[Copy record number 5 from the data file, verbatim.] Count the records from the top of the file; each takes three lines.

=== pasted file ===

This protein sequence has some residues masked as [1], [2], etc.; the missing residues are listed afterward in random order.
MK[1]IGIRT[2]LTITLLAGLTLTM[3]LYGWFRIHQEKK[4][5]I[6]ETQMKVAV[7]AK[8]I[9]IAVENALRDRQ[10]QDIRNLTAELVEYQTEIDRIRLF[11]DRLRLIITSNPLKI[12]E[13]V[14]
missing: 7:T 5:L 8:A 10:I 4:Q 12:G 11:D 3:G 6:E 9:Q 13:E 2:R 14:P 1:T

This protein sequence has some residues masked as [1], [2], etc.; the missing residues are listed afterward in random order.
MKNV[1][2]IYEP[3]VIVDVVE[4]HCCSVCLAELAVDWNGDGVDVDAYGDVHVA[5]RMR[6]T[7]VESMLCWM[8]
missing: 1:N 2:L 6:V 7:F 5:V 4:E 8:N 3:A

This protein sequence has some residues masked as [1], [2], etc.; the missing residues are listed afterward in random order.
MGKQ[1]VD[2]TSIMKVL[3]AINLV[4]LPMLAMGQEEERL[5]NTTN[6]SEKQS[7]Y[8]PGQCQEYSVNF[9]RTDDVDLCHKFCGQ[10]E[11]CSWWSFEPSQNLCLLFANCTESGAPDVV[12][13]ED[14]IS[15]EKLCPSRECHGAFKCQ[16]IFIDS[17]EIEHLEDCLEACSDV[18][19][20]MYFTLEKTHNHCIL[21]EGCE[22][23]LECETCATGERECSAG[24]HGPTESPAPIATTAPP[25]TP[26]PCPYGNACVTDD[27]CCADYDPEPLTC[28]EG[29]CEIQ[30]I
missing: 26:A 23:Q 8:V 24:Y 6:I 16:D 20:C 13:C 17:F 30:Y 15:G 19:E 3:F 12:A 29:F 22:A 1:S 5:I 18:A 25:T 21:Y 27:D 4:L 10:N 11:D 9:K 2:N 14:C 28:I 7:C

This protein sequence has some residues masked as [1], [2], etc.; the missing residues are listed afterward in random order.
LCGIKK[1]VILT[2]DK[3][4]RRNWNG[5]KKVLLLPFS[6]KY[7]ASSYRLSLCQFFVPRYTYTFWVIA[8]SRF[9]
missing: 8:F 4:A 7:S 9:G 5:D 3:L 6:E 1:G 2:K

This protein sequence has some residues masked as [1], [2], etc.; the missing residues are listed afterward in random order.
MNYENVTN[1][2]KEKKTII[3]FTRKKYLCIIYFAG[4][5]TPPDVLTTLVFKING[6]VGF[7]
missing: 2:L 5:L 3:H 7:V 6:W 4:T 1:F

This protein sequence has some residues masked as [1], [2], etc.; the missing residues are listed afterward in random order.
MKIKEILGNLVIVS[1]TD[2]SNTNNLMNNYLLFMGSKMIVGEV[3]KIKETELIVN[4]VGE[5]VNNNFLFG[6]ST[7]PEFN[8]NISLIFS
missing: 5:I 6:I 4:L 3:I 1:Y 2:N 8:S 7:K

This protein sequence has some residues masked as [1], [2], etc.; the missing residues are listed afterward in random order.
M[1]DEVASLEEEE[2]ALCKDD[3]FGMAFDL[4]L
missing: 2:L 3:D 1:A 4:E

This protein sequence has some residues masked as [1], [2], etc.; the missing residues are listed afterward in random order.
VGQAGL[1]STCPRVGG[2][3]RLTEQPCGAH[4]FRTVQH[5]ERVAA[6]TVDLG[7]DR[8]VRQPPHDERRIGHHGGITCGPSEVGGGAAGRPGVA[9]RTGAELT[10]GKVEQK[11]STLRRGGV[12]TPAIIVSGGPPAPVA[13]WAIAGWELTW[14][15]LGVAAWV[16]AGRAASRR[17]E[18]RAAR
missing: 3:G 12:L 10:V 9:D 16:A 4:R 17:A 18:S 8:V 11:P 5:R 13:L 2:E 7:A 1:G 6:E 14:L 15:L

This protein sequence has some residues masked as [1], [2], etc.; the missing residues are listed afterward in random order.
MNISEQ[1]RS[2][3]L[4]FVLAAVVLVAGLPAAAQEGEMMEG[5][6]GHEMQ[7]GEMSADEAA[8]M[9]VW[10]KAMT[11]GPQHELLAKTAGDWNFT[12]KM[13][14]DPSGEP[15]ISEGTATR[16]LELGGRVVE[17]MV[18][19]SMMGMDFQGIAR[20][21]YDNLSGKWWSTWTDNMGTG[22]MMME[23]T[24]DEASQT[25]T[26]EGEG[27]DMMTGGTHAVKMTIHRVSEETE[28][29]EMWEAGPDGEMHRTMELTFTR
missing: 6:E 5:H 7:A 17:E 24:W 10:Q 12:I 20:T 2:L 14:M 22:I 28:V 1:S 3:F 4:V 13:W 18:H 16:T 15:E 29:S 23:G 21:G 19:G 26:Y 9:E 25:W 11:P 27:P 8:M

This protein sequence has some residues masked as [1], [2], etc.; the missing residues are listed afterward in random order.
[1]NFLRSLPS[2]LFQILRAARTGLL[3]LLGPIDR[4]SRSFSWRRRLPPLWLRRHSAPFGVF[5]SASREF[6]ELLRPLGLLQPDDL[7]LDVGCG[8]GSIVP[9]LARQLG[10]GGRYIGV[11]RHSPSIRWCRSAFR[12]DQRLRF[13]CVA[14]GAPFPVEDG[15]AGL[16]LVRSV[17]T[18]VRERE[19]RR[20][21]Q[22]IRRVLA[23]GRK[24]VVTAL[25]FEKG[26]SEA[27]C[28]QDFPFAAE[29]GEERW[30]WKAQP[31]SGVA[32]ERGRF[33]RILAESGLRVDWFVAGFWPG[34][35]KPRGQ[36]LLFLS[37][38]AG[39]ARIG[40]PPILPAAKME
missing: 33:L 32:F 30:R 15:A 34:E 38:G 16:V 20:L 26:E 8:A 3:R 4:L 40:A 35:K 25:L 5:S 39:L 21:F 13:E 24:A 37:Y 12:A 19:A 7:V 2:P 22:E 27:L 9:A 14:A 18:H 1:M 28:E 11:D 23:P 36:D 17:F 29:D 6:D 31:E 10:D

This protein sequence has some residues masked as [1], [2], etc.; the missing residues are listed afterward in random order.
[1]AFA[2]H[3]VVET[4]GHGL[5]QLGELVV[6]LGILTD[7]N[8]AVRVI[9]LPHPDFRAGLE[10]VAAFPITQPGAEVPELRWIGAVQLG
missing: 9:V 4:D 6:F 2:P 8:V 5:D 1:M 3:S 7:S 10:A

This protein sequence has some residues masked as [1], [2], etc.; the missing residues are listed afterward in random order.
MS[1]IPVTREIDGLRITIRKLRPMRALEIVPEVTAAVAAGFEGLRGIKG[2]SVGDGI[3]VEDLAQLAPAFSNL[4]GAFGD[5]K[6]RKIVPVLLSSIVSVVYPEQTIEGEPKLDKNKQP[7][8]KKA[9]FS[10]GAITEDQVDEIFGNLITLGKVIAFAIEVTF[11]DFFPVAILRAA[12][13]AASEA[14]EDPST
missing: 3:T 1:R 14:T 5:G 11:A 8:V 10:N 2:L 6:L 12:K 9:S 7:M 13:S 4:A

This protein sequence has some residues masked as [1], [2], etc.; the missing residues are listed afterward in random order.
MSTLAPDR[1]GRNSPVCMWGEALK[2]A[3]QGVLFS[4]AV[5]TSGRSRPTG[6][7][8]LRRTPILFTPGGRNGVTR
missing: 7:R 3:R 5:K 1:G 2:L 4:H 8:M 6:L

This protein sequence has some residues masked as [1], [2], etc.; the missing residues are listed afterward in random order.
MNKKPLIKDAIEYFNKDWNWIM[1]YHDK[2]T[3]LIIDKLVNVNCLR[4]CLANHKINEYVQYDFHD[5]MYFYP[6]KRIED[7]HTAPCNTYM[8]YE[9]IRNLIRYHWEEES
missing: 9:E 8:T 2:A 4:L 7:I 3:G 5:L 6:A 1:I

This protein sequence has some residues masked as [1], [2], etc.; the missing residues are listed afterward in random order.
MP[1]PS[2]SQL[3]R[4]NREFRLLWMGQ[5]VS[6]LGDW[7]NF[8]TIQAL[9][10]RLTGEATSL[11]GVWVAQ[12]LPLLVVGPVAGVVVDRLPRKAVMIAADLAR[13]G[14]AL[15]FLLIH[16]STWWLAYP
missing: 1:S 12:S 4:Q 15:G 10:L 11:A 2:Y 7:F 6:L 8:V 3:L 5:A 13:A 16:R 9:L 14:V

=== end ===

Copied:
This protein sequence has some residues masked as [1], [2], etc.; the missing residues are listed afterward in random order.
MNYENVTN[1][2]KEKKTII[3]FTRKKYLCIIYFAG[4][5]TPPDVLTTLVFKING[6]VGF[7]
missing: 2:L 5:L 3:H 7:V 6:W 4:T 1:F